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Three questions to defeat your liking bias!

Do you prefer to buy or to be sold?

2023 June 07 | by Arduino Mancini Effective thinking - Heuristics and biases

How often it happened to you to buy things that you did not need?

Or to buy from one person rather than another without the quality of what you were about to buy playing a crucial role?

Much more than you imagine, I bet.

In this post, I want to focus on a mechanism that many sales professionals leverage: the liking bias.

Liking bias is an attitude that influences our whole life, personal and professional, and makes us prefer relationships with people we like or who like us; as when we have to make a purchasing decision, in which the more we like a person the more we are willing to give him/her our preference.

In short, first we buy the person then what we need (if we need it…).

That is why people who want to sell us something do everything they can to make themselves pleasant: in addition to taking care of their appearance, they try to create a relationship and shorten the distance, often through the commonality of tastes that can grant them an advantage over competitors.

When we are asked questions about our preferences in sports, books, music, leisure time or (having perhaps incautiously named children or family) about our private life we tend to mistake for interest in our person what represents an attempt to establish a contact of emotional nature.

I mean, why buy from a stranger when you can deal with someone you have much in common with?

And who, because of this similarity, inspires you with confidence?

I know, there are situations in which attempting to shorten the distance can be dangerous; I am reminded of the salesperson who greets a person, about whose private life he knows little or nothing, with a clumsy “Everything all right at home?”, hardly aware of that anything could have happened at home.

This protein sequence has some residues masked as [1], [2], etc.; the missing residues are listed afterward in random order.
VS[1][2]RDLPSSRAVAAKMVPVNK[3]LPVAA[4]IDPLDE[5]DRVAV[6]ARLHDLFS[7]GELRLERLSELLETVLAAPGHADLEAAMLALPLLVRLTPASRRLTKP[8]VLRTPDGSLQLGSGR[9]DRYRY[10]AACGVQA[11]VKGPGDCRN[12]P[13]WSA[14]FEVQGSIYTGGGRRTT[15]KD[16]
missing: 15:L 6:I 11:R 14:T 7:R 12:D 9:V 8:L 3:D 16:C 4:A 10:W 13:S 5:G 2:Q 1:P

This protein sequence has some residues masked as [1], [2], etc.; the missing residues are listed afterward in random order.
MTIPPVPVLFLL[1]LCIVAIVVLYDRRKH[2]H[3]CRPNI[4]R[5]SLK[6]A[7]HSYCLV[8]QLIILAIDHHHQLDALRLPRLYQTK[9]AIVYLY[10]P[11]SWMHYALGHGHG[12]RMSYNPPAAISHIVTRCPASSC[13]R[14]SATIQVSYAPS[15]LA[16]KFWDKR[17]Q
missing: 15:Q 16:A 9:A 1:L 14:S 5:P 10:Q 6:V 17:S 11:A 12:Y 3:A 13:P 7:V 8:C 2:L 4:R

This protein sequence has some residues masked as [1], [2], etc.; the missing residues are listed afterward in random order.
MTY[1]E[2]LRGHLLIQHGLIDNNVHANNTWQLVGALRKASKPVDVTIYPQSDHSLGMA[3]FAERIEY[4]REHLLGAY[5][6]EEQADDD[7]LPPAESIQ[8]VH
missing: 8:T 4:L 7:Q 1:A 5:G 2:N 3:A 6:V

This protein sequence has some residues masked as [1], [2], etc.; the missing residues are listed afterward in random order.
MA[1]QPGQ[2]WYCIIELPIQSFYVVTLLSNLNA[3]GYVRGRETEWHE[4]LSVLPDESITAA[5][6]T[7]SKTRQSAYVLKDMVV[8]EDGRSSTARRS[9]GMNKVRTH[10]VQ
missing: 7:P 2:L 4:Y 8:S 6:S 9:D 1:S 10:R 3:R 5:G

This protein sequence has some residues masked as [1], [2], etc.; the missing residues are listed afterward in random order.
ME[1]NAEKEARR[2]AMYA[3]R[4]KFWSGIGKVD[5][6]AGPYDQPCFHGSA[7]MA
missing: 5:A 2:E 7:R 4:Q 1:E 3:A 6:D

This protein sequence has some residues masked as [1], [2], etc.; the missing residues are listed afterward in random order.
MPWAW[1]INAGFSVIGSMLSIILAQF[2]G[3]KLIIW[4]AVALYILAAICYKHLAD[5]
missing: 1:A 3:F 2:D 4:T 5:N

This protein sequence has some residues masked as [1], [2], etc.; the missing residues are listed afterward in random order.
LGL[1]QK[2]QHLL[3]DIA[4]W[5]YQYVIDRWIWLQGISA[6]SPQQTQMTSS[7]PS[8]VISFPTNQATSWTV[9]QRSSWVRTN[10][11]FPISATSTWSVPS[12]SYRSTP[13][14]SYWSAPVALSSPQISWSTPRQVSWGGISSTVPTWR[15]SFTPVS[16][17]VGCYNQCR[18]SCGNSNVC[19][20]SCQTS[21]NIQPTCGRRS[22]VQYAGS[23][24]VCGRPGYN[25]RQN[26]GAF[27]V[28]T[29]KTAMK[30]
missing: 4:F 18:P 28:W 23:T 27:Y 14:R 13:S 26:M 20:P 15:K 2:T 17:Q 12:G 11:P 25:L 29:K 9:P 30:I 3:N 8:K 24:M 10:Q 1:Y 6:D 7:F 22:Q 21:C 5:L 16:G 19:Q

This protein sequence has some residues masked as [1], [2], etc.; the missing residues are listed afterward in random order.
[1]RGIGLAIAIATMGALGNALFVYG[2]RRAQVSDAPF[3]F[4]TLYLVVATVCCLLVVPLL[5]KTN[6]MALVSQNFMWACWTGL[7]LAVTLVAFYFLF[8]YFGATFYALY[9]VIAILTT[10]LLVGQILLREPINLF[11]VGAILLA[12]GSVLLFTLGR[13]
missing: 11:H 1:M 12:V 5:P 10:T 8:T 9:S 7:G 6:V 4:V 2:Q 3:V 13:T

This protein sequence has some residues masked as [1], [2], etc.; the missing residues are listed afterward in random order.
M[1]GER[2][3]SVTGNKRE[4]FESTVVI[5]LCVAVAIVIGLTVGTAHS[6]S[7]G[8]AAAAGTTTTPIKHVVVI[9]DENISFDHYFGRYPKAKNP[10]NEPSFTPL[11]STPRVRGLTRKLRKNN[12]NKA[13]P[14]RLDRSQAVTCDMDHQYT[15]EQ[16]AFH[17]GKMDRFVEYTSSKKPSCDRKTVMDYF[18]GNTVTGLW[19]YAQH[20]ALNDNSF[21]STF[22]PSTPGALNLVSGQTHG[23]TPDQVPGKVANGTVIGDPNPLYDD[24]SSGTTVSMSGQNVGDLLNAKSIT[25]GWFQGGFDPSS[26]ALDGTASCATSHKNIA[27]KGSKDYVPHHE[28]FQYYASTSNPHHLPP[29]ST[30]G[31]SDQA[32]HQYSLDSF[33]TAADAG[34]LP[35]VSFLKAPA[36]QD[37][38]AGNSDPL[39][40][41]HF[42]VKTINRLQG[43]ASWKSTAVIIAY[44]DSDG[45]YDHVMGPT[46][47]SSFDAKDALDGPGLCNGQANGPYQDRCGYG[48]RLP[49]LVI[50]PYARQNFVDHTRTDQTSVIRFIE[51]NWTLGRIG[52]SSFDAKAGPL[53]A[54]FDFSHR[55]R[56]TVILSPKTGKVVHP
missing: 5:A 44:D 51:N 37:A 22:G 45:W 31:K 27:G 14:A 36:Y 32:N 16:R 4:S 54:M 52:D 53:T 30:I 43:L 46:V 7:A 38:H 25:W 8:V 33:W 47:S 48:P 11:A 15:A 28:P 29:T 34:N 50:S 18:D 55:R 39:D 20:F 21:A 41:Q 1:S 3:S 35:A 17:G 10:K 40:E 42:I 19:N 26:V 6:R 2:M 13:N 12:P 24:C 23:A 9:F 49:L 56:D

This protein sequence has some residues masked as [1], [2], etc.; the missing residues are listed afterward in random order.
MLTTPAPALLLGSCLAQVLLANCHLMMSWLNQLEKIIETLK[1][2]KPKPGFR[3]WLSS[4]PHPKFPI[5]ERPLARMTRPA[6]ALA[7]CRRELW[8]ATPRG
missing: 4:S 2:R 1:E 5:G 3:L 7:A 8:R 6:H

Not to mention the salesperson who meets the Customer and, to break the ice and create the atmosphere necessary to discuss the business, finds nothing better than to talk about the crisis that grips the market.

But beyond situations prompted by awkwardness, experience shows that liking bias profoundly influences our buying behaviour; if you are sceptical, remember when you thought,

That person is so unfriendly that
I wouldn’t even buy a pack of candy from him/her.

How to combat liking bias?

How to prevent the liking of the person in front of you from decisively influencing your buying behaviour?

I can tell you what, for some time now, I have decided to do.

Before I make a purchase, I answer three questions:

  1. Do I really need what I’m about to buy?
  2. If I need it, am I sure that the item in front of me represents the best possible solution?
  3. If the person who wants to sell me the thing, I want to buy were different, perhaps obnoxious, or even rude, would I answer the previous questions in the same way?

I wish I could tell you that I always succeed in my intent, but I cannot; I can certainly say that I am on the right track to stop buying sympathy instead of what I need.

What is your experience with this?

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